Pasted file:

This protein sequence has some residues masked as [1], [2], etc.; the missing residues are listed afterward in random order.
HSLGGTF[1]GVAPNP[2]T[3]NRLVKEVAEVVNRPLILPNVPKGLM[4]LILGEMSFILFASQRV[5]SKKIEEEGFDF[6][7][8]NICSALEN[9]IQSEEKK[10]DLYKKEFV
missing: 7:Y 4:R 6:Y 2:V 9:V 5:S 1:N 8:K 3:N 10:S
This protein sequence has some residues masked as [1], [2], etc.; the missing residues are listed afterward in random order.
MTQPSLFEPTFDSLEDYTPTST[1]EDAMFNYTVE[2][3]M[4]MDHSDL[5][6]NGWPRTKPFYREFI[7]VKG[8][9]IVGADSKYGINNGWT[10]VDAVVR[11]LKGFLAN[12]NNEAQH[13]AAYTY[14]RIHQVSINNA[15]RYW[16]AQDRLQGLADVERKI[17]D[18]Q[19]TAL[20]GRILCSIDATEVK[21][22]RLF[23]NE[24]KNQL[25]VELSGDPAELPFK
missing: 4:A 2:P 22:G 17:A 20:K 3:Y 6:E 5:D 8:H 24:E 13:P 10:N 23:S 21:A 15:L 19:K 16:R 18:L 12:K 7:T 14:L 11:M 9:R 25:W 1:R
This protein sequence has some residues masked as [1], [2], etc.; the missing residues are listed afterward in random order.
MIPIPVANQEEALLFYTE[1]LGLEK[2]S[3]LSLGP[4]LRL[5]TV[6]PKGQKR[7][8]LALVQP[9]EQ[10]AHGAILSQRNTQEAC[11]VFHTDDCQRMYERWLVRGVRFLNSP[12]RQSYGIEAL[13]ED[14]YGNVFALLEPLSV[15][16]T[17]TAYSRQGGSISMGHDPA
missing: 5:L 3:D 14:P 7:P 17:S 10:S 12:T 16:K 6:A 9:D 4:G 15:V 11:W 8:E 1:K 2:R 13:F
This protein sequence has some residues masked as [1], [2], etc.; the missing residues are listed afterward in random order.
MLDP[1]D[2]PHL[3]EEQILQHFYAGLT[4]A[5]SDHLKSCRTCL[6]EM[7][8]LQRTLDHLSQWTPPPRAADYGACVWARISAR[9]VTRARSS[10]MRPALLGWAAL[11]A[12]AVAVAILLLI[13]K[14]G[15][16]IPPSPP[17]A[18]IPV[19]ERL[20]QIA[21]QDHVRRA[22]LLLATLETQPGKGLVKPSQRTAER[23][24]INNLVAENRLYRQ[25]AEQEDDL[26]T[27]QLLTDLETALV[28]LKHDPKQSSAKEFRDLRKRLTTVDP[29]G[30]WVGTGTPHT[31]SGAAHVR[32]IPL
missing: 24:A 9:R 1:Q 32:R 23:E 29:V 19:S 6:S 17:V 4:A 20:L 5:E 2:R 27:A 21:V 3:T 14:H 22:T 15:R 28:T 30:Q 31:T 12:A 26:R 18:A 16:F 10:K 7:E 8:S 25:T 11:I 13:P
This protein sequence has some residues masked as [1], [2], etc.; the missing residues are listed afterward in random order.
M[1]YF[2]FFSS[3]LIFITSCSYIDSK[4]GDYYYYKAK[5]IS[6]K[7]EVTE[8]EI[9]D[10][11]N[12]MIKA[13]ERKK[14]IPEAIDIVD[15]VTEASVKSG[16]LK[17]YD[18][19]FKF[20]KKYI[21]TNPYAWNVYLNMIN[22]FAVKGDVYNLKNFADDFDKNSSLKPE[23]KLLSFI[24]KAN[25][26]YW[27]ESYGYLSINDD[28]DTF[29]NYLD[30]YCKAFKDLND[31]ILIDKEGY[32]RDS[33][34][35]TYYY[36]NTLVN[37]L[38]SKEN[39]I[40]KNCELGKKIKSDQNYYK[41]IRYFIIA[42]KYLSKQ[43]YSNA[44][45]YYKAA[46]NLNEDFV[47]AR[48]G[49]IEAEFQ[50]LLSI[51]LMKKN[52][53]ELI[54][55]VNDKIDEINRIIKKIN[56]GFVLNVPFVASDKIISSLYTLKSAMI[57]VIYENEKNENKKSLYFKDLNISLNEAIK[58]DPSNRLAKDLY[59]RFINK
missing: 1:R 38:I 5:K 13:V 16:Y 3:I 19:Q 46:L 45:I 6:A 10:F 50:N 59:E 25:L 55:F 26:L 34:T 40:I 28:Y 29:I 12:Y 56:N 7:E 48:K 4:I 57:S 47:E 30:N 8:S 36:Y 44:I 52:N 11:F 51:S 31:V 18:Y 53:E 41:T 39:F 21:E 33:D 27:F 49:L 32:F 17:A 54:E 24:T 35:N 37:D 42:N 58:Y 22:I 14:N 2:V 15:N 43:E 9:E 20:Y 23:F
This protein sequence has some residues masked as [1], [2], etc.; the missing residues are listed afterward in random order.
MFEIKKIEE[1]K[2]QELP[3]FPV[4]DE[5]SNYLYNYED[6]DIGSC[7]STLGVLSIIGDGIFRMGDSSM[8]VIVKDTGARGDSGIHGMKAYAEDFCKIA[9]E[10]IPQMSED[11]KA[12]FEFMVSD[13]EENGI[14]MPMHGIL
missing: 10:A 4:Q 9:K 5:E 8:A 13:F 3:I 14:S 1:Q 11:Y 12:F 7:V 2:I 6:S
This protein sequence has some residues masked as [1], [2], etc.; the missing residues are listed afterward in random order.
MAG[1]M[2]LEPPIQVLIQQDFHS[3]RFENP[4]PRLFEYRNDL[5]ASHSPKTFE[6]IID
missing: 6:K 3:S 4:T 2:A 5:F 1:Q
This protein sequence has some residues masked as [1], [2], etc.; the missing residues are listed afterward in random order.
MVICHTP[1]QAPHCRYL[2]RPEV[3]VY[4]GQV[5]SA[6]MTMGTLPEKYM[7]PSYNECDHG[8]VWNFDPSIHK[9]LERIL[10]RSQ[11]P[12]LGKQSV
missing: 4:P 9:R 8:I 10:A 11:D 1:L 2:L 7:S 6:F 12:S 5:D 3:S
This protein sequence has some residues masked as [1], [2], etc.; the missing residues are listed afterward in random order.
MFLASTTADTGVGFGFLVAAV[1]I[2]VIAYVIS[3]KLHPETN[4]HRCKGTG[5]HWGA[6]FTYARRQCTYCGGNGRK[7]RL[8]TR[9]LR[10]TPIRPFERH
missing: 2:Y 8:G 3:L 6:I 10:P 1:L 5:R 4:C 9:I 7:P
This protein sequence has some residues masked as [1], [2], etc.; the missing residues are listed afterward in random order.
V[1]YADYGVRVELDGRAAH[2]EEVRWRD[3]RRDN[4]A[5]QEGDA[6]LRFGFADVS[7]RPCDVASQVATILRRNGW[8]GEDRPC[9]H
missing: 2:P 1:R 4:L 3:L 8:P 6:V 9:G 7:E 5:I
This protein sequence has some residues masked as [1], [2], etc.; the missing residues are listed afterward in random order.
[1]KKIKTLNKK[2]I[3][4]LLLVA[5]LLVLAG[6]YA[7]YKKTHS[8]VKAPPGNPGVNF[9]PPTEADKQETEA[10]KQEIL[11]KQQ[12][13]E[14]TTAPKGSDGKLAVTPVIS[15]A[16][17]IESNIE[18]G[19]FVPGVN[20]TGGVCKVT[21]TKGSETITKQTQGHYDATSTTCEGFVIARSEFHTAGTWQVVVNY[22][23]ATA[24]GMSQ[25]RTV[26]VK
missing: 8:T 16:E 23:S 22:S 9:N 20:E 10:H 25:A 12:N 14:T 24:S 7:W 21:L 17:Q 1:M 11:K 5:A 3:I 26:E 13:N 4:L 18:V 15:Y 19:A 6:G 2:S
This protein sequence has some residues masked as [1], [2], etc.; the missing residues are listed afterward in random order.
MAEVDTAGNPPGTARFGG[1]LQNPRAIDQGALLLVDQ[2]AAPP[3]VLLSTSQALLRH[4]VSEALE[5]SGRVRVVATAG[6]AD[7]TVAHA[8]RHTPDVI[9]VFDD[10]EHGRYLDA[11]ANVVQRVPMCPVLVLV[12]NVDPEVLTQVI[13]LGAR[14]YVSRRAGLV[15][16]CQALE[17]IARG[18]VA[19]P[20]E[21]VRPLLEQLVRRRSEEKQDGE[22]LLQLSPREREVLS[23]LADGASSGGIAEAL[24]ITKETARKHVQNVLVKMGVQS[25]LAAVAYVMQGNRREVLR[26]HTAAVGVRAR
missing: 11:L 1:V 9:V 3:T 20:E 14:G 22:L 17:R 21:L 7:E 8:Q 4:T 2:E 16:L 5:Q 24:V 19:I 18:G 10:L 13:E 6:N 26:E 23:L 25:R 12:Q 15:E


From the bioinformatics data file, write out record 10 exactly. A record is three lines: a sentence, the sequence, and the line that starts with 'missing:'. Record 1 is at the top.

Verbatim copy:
This protein sequence has some residues masked as [1], [2], etc.; the missing residues are listed afterward in random order.
V[1]YADYGVRVELDGRAAH[2]EEVRWRD[3]RRDN[4]A[5]QEGDA[6]LRFGFADVS[7]RPCDVASQVATILRRNGW[8]GEDRPC[9]H
missing: 2:P 1:R 4:L 3:L 8:P 6:V 9:G 7:E 5:I